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Let $f(z_1,z_2,\dots ,z_n)$ be an analytic function in $\mathbb{C}[[z_1,z_2,\dots ,z_n]]$ whose leading term defines an isolated singularity at the origin. If we have the following types of singularities, then it is called a simple(ADE) singularity.

$A_n:z_1^{n+1}+\sum_2^{n} z_i^2=0$ $(n\ge 1)$

$D_n:z_1^{n-1}+z_1z_2^2+\sum_3^{n} z_i^2=0$ $(n\ge 4)$

$E_6:z_1^4+z_2^3+\sum_3^{n} z_i^2=0$

$E_7:z_1^3z_2+z_2^3+\sum_3^{n} z_i^2=0$

$E_8:z_1^5+z_2^3+\sum_3^{n} z_i^2=0$.

I have many (homogeneous) equations which define hypersurfaces with a singularity(in some pojective space). I would like to know if these singularities are simple.

For example, a equation is (locally) given by:

$(f(y,z)-y)x^2+2g(y,z)x+(y^2+h(y,z))=0$, where $f,g\in \mathbb{C}[[y,z]]_{\ge 2}$ and $h\in \mathbb{C}[[y,z]]_{\ge 3}$

  1. Since the term of degree $2$ is $y^2$, it's not of type $A_n$. right?
  2. Why is the singularity of type $D_n$ only if the coefficient of $z^2$ in $g$ does not vanish? What happen if the coefficient of $z^2$ in $g$ vanish? Can't it be of type $E_n$?
  3. Is there an effective way to determine whether this singularity is simple or not?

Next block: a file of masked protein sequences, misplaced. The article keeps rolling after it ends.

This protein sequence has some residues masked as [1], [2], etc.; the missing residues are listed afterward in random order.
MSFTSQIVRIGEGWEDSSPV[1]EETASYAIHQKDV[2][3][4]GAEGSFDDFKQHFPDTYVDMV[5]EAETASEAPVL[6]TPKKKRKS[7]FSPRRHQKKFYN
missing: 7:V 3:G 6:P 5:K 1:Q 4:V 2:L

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The easiest way is to use the Newton polyhedron (after a linear change of variables): once you get nondegenerate principal part, just compare to the list. See Arnold, Gussein-Zade, Varchenko (volume 1) for details.

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Yes, there are effective criteria useful to decide whether a (germ of) hypersurface singularity is simple. They usually involve the Milnor or the Tjurina number and the corank (which is defined as $n$ minus the rank of the Hessian matrix of the singularity).

For instance, $f \in \mathfrak{m}^2 \subset \mathbb{C} \{x_1, \ldots, x_n\}$ is right equivalent to a singularity of type $A_1$ if and only if the Milnor number is $1$, and this is in turn equivalent to the fact that the corank is $0$ (i.e, $f$ is a non-degenerate singularity).

For a nice treatment of this subject you can have a look at the book by Greuel, Lossen and Shustin Introduction to Singulartities and Deformations, see in particular Chapter I, Section 2.4 "Classification of Simple Singularities".

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